AAA Foundation for Traffic Safety’s “Drivers 65 Plus: Self-Rating Form”

AAA Foundation for Traffic Safety has composed a brief 15 question quiz designed to help drivers 65 and older to examine their ability to keep driving safely.

“Through knowledge and self-awareness, you can make better informed decisions about when to get behind the wheel and when to seek other forms of transportation.”

From their website:

Think about what tasks you do every time you get behind the wheel of a car. You must coordinate the actions of your hands, feet, eyes, ears, and body movements. At the same time, you must decide how to react to
what you see, hear, and feel in relation to other cars and drivers, traffic signs and signals, conditions of the highway, and the performance of your car.

These decisions are usually made close to other vehicles and must be converted quickly into action — brake, steer, accelerate, or a combination of these — to maintain or adjust your position in traffic. And these decisions must be made frequently.

As a mature driver, you bring a wealth of experience to the driver’s seat; that is why, on average, drivers in their fifties and sixties have just about the lowest crash rates of anyone on the road. However, as some of the skills
required for optimal driving performance begin to decline at older ages, research shows that crash rates begin to increase as drivers reach their late 60’s or early 70’s, and increase more rapidly after about age 75.

Additionally, your body is not as resistant to injury as it might have been 30 or 40 years ago. If you are involved in a crash, you are likely to suffer more serious injuries as compared to a younger person in a similar crash.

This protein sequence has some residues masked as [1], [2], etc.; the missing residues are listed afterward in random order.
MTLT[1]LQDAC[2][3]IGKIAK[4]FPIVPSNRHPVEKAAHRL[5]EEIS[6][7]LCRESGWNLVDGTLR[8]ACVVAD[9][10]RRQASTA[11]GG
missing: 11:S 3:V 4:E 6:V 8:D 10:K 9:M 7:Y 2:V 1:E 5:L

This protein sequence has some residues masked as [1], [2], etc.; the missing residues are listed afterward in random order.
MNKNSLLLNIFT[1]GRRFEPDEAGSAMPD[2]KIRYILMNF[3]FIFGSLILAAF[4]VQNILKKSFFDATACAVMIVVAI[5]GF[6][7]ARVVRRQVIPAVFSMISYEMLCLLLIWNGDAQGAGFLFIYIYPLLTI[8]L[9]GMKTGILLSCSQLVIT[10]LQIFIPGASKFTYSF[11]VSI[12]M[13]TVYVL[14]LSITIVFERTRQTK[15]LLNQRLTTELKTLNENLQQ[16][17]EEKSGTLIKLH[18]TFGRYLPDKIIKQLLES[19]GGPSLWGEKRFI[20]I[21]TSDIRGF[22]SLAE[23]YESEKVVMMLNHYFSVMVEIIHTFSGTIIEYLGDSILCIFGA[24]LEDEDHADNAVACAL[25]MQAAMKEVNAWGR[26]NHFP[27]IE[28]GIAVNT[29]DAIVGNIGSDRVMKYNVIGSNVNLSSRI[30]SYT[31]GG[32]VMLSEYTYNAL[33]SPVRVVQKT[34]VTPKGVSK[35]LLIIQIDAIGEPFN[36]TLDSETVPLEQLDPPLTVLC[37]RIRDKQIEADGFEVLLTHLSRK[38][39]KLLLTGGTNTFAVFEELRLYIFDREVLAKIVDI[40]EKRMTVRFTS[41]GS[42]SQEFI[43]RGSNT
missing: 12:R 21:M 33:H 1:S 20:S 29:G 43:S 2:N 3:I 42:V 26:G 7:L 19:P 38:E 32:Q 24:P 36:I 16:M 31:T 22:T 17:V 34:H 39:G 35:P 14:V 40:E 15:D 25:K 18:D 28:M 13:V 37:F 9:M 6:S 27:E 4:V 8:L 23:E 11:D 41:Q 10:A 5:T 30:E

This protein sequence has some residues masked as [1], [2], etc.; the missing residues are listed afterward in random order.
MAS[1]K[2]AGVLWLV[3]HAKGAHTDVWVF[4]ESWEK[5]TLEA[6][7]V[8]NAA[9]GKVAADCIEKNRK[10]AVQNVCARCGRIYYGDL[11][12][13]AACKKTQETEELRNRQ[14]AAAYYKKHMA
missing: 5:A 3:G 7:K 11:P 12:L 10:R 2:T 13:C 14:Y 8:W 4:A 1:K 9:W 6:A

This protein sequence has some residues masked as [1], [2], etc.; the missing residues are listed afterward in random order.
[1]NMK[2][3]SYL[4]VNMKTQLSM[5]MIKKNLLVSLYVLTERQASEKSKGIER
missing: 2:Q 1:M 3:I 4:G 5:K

This makes it increasingly important for you to do everything you can to keep your driving skills sharp and to minimize your chances of being involved in a crash in the first place.

You may click on the link below to take the quiz on AAA’s site:


About UWF Center on Aging

The Center on Aging at the University of West Florida was established in the Fall of 2010 when the School of Psychological and Behavioral Sciences faculty along with assistance from Sponsored Research submitted a grant to the State University System Board of Governors in support of aging initiatives for Northwest Florida. Its mission is to improve the quality of life of aging adults through the application of science to address challenges associated with aging and to promote healthy aging, with an emphasis on prevention. This will be accomplished through inter-disciplinary and inter-professional efforts of basic and applied research, consultation, and partnerships with community agencies. Education and training, direct services to the aging population, and public awareness and understanding of the contributions and needs of elders will be primary objectives.
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